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Chrysler Repair/'97 Sebring: no start, no fuel, no spark

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QUESTION: 97 sebring convertible turns over no fire or fuel tried the odometer test said no bus keeps blowing AMD fuse as soon as I put it in can I bypass amd ?

ANSWER: Hi Steve,
Can you tell me more specifics about the "AMD" fuse: which fuse box is it in, how many amps, what does "AMD" mean"? Are you perhaps describing the ASD (Auto-shutdown) fuse? Is there a number on the fuse socket, or a name? I would not by-pass the fuse as you may cause damage to the wiring which would carry excessive current by doing so.
I don't want to mislead you by mis-identifying which fuse is blowing.
Do you have the 4 cyl or 6 cyl engine? Is there any relevant history to this problem?
If this is indeed fuse #5 (20 amp, 3rd row from the front, outboard) in the power box in the engine compartment then that one is the ASD fuse which powers: the powertrain control module (and thus the "no bus"), the distributor, the fuel injectors, the generator, the egr solenoid, and the heated oxygen sensors.
The resistance to ground at the points where the dark green/orange lead from that fuse connects to each of those items will need to be checked out to find out which is shorted. I would look first at the upstream heated oxygen sensor which is located at the midline/top of the exhaust manifold of the rear bank of cylinders and which looks like a spark plug and which has very fragile wires from the electrical plug to the tip of the sensors. One of those wires could be broken/shorted to ground.  
Or you could disconnect all of the devices I listed, and put in a fuse. Then plug them in one at a time (and turn the key to the run position with each new re-connect, then turn off and insert the next re-connect, etc.) to see which one blows the fuse. The ASD relay is powered for about a second every time you turn the key to 'run' and that would blow the fuse if the device you plugged in was shorted to ground. That would ID which one is blowing the fuse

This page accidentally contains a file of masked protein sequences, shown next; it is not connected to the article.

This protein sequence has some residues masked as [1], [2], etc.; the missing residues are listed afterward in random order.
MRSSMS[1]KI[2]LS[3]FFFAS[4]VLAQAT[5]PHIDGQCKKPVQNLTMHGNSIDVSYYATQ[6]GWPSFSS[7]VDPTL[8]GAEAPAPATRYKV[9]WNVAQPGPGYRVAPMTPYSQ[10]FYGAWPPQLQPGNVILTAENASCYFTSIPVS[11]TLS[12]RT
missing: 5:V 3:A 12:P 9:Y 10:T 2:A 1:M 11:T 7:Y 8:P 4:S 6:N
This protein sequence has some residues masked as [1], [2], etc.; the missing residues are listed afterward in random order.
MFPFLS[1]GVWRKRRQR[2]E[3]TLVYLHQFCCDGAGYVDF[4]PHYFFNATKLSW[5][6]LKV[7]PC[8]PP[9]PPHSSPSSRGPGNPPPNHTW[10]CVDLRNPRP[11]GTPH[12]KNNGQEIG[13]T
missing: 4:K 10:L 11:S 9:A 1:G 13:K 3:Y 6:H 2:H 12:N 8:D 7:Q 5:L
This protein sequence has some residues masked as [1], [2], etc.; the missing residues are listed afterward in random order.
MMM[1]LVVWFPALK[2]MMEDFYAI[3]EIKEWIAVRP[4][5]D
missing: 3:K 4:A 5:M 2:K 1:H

Do you have a volt-ohm meter which would be the other way to find out which of the devices is shorting out?
Please read the PS (below) and respond to it now.
Thanks,
Roland


---------- FOLLOW-UP ----------

QUESTION: Hi Roland,yeah sorry about the amd thing yes it it was and is the asd fuse blowing evertime I put one in.checked the o2 sensors they are new from what I feel and see.I have a volt ohm meter and have 12v at fuse and relay checked and replaced back fuel rail wire gets pretty hot under that manifold I guess.You metioned noise surpressor where is that located? and alternater field on these motors I've read are a part of this somehow right?

Answer
Hi Steve,
Though you didn't say I will assume this is a 2.5L V-6 engine because you mentioned a "back fuel rail wire under the manifold. But then you asked about a noise suppressor but there is no suppressor on the V-6, just on the 2.4L 4 cylinder engine. I'll continue assuming you have the V-6.
Because you have a volt-ohm meter that will help to find the short that is blowing the ASD fuse. The best approach would be to measure the resistance to ground at the outboard pin socket of the ASD relay after removing the relay. That socket is number "89" and it should read 0 ohm to ground, i.e. a dead short. Then you will want to disconnect one at a time all those items which are connected to that pin (all via a dark green/orange wire) until you find one that causes the resistance to go up from 0. Here is the list:
fuse # 1 in the power distribution box
the powertrain control module (the plug that has pins 1-40)
the generator two wire plug (one of which dark green/orange)
the one wire plug at the distributor
the plug at the egr solenoid
the 6 fuel injector plugs
the upstream (on the manifold) heated oxygen sensor
When you find the item that is causing a 0 reading at pin 89 of the ASD relay socket that should be considered the item that needs to be replaced..
If you don't find such an item, then the dark green/orange wires that go to all those items will need to be examined to find a short in the insulation.
I look forward to your progress report and further questions.
Thank you so much for your rating and especially your 'nomination' of me for volunteer of the month. If you would repeat that process again, particularly the 'nomination', I would be most pleased. I am in close competition for that recognition.
Roland

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Roland Finston

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Get a Free Fast answer to your repair question about a Chrysler/Dodge/Plymouth car, minivan, SUV, or truck. Problems with electronically controlled engines and transmissions as well as body wiring problems are my specialty. This free troubleshoot advice forum helps you diagnose faults, minimize repair costs or do-it-yourself.

I answer questions seven days a week and respond to you in about 30 minutes. "Maxed Out" means I am answering another question, briefly unavailable, or asleep overnight, so try again later.

I have do-it-yourself experience (50+ years) and a library of 100 1982-2012 Chrysler factory shop manuals and 20 multi-manual Chrysler Corp. CD's.

I was voted "Top Expert" 2010-2015, here at AllExperts, and have answered 20,000+ questions.

Experience

Five decades as a 'do-it-yourselfer' on domestic and imported cars.

Organizations
Yahoo Autos Group called The Chrysler Lebaron Club (co-moderator)

Education/Credentials
Advanced degrees in Physics/bruised knuckles

Awards and Honors
"Top expert" of 2010, 2011, 2012, 2013, 2014 and 2015 here at Allexperts. Quickest "average response time" at Allexperts (currently no. 1).

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